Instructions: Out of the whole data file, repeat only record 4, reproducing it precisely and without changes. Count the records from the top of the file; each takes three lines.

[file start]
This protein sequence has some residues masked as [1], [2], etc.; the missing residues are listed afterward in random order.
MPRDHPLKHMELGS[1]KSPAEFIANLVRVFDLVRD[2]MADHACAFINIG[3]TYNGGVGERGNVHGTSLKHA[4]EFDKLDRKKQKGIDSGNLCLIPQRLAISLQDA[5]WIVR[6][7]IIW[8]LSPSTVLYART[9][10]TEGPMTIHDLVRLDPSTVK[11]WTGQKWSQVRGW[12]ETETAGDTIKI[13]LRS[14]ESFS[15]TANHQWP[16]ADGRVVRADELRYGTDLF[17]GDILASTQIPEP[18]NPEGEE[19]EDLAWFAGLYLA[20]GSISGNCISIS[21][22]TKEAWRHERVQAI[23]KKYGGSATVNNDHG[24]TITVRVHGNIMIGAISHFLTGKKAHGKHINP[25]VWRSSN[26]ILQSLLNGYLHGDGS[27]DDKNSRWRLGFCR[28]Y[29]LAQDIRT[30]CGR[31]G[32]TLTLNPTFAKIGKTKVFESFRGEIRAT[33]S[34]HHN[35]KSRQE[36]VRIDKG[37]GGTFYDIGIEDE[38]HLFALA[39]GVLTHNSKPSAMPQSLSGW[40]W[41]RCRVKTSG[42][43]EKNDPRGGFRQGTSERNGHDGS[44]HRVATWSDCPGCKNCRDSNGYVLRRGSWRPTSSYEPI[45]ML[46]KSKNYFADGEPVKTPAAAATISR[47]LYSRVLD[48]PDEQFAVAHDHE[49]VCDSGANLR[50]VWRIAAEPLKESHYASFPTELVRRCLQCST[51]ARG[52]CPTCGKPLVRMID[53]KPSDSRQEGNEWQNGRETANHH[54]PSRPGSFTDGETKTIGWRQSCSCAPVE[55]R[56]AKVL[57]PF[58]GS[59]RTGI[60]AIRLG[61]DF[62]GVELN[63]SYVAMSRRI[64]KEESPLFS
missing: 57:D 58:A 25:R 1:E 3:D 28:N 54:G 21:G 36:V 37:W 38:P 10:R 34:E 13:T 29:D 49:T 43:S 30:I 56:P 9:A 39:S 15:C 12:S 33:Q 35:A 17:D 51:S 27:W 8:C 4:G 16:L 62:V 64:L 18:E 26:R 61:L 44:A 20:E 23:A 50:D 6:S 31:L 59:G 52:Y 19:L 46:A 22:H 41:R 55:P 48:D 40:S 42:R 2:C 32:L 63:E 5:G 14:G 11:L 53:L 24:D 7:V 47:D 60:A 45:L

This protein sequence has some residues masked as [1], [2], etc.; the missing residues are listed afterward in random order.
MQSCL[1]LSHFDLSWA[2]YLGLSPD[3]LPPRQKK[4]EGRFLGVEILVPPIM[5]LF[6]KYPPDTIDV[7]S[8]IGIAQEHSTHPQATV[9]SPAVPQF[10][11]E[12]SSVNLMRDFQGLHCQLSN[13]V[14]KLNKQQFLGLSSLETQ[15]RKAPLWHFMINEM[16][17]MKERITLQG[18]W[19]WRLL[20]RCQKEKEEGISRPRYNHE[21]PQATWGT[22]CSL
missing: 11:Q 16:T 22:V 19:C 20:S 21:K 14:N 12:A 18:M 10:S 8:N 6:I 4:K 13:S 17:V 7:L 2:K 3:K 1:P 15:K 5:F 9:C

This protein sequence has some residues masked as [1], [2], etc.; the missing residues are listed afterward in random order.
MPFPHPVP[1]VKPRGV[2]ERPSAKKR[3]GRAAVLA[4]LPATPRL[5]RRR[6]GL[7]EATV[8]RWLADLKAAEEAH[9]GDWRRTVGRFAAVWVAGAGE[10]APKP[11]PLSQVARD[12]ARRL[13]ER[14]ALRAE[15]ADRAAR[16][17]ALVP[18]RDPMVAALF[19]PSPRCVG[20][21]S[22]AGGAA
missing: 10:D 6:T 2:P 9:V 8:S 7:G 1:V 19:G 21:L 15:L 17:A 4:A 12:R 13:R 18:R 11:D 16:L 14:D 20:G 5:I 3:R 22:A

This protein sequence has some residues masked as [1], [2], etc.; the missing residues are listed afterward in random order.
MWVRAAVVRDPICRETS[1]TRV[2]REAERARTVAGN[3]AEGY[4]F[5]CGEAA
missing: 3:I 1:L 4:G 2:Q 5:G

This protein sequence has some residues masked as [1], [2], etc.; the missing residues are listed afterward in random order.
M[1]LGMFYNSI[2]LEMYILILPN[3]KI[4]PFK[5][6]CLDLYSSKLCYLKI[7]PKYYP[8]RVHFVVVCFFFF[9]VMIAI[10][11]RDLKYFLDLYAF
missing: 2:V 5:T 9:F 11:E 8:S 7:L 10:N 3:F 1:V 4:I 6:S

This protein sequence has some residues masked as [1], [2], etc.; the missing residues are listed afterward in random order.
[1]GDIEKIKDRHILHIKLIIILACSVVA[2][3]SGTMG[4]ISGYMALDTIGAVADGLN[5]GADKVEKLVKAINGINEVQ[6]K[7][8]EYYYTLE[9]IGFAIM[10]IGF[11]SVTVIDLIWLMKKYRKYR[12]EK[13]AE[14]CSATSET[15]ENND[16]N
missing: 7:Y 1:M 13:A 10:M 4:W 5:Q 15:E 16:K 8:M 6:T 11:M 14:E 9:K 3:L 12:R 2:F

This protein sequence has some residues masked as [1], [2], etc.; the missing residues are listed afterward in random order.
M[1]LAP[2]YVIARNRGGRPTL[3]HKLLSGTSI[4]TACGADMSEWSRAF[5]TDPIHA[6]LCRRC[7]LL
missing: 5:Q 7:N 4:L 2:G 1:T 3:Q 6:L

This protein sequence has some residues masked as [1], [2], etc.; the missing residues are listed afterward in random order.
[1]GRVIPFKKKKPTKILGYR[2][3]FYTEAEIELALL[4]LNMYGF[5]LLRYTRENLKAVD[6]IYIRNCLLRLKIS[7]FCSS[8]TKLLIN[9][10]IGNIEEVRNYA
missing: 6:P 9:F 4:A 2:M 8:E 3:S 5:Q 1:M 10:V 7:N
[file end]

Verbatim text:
This protein sequence has some residues masked as [1], [2], etc.; the missing residues are listed afterward in random order.
MWVRAAVVRDPICRETS[1]TRV[2]REAERARTVAGN[3]AEGY[4]F[5]CGEAA
missing: 3:I 1:L 4:G 2:Q 5:G